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Tuesday, May 29, 2012

Lebanon was a day in the park compared to all-out civil war in Syria


The Houla massacre shows how killing can become normal

We are so shocked when confronted by atrocities that we invest them with a sense of moral purpose often absent from the act
A handout picture released by the Syrian
A handout picture released by the Syrian opposition's Shaam News Network shows the mass burial of those killed in Houla. Photograph: AFP/Getty Images
In his account of his time covering the war in Vietnam for Esquire, Dispatches author Michael Herr explains how he once asked a US helicopter door-gunner how he could shoot women and children. The man answered: "It's easy. You just don't lead them so much." It was a flippant and chilling answer to a question that occurs in every conflict – how, and why, do fighters commit those atrocities?
In the aftermath of the massacre in the Syrian village of Taldou, near Houla, in Syria – where it seems in all likelihood that Shia Alawiteshabiha gunmen loyal to the regime of President Bashar al-Assadmurdered scores of Sunni civilians – it is a question that is inevitably being asked again. Having covered more than a dozen wars in which I have tried to understand the mechanisms of violence, I have come to realise a terrible reality: Herr's door-gunner, in his callous reply, was right.
Because we are so shocked when confronted by atrocity and war crimes, especially involving women and children, we tend to invest them with a sense of moral – or immoral – drama and purpose often absent from the act.
That is not to say that we should not find these killings abhorrent, or demand that those responsible be brought to justice. But in these circumstances people kill because they can; because they believe they can act with impunity; because they have been asked to and rationalised the utility of the act; and because they have persuaded themselves that their victims' humanity is of lesser value than their own.
What I am talking about is something more commonplace than Hannah Arendt's notion of the "banality of evil"; something summed up for me in a remarkable picture taken by my friend Ron Haviv when he photographed the Serb militia of "Arkan" Ra┼żnatovic and his men-murdering civilians. In that picture, one of Arkan's "Tigers" is seen "dead checking" a Bosnian Muslim woman they have shot by kicking her, a cigarette held insouciantly aloft. Not banal, but casual.
That is the real question: how is it that killing civilians can come to be normal for those who are doing it.
In Rwanda during the Hutu interahamwe killing, as Philip Gourevitch, author of We Wish to Inform You That Tomorrow We Will Be Killed With Our Families, documented, gangs had been primed by hate radio with the notion that their victims were "cockroaches". It is a mistake, however, to believe that people can be persuaded to commit crimes against humanity by a short-term exposure to the rhetoric of hate. In massacres with a sectarian component, – which appear, at first sight at least, to have been a component in what occurred in Taldou, regardless of what orders were given by officials of the regime – the process of dehumanisation is likely to have been the slow work of a lifetime.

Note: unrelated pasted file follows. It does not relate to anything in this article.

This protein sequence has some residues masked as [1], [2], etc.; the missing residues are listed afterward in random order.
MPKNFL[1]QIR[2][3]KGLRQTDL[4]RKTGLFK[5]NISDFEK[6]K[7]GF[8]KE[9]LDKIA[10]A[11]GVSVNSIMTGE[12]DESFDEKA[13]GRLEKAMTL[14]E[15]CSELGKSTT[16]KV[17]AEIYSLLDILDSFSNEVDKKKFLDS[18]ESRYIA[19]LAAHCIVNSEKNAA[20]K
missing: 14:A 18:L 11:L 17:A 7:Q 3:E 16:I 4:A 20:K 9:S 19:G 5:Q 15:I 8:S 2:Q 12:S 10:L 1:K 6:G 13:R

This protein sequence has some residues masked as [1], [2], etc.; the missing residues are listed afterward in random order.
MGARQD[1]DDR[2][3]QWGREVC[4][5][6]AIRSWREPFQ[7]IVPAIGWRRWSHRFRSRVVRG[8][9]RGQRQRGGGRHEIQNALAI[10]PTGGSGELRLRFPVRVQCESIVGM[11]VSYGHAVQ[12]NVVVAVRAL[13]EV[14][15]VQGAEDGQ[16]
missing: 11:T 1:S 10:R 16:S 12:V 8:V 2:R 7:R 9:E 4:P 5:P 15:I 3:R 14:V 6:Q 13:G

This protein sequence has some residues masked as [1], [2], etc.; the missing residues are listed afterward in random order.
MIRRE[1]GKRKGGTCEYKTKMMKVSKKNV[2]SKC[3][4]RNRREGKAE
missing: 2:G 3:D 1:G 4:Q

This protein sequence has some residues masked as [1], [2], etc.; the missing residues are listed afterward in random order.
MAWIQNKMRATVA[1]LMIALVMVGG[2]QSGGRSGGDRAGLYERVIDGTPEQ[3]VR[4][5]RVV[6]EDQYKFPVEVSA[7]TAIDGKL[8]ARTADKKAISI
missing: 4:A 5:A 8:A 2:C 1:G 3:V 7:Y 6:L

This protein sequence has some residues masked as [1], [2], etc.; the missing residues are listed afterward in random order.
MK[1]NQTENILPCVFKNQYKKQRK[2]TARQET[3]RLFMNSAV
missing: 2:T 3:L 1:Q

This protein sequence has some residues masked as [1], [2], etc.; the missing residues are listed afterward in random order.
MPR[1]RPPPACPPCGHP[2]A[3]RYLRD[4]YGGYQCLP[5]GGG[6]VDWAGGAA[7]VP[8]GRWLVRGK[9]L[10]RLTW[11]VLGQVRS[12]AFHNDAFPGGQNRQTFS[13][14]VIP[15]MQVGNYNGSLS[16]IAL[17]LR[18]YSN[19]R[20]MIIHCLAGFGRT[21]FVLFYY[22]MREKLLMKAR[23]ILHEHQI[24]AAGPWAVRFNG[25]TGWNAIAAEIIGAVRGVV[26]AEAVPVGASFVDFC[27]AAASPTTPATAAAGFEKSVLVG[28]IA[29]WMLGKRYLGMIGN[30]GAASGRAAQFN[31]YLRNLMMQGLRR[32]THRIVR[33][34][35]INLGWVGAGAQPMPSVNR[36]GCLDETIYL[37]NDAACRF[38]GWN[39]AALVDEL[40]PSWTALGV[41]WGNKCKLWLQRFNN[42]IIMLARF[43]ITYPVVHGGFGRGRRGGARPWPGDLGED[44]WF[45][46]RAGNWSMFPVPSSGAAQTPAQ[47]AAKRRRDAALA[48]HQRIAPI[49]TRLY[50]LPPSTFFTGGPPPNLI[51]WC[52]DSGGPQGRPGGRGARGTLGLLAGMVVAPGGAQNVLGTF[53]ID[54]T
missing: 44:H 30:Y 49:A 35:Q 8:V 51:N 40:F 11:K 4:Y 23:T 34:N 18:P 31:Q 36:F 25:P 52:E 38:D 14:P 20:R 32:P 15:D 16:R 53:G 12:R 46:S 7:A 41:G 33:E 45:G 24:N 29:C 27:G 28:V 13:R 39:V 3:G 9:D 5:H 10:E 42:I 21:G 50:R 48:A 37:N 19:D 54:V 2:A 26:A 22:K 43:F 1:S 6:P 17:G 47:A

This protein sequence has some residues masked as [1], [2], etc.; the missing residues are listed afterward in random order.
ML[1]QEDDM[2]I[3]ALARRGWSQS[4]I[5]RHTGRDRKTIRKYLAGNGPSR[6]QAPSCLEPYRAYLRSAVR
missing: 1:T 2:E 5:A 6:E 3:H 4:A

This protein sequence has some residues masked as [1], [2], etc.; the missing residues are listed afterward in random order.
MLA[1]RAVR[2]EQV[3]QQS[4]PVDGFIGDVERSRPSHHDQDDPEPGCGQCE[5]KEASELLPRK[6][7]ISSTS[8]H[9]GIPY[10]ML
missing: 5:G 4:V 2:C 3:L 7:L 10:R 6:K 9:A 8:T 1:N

Paul Connolly, a Northern Irish academic, established in a piece of seminal research on sectarian attitudes conducted at the end of the Troubles that such a process begins very young indeed, formed by family, community and culture. He discovered that by the age of three, children from Catholic communities were already twice as likely to be hostile to a police force regarded as pro-British as Protestant children; by six, a third of children strongly identified with their community, while a significant minority were already making sectarian statements.
Similar research, conducted by Daniel Bar-Tal at Tel Aviv University, asked Israeli children to explain what "Arab" meant to them, identifying similar negative connotations becoming established in early years by the same social mechanisms. In peacetime, these tensions between groups are manageable, to a degree. But when conflict comes, it imposes its own explicit values – a "conflict culture" that values in-group cohesion and out-group hostility, which not only plays on these existing tensions, (from negative stereotyping to the dehumanisation of the other), but actually ascribes to them a positive value.
In these kind of conflicts, those who display the fiercest loyalty to their own group and fiercest hatred of the "other" have a special usefulness – providing not only the most ruthless killers because they are challenged the least by the morality of what they are doing, but often also acting as examples of what the new culture of conflict "requires" of all members of the group.
For in the end, this is what war does – and not only in authoritarian regimes like that of Assad. The same processes occur whenever men are asked to kill others. It is why each generation throws up its horrors, and why we should not be surprised even as we are horrified by each new My Lai, each new Sabra and Shatila, or each new Srebrenica.

Houla: Who did it?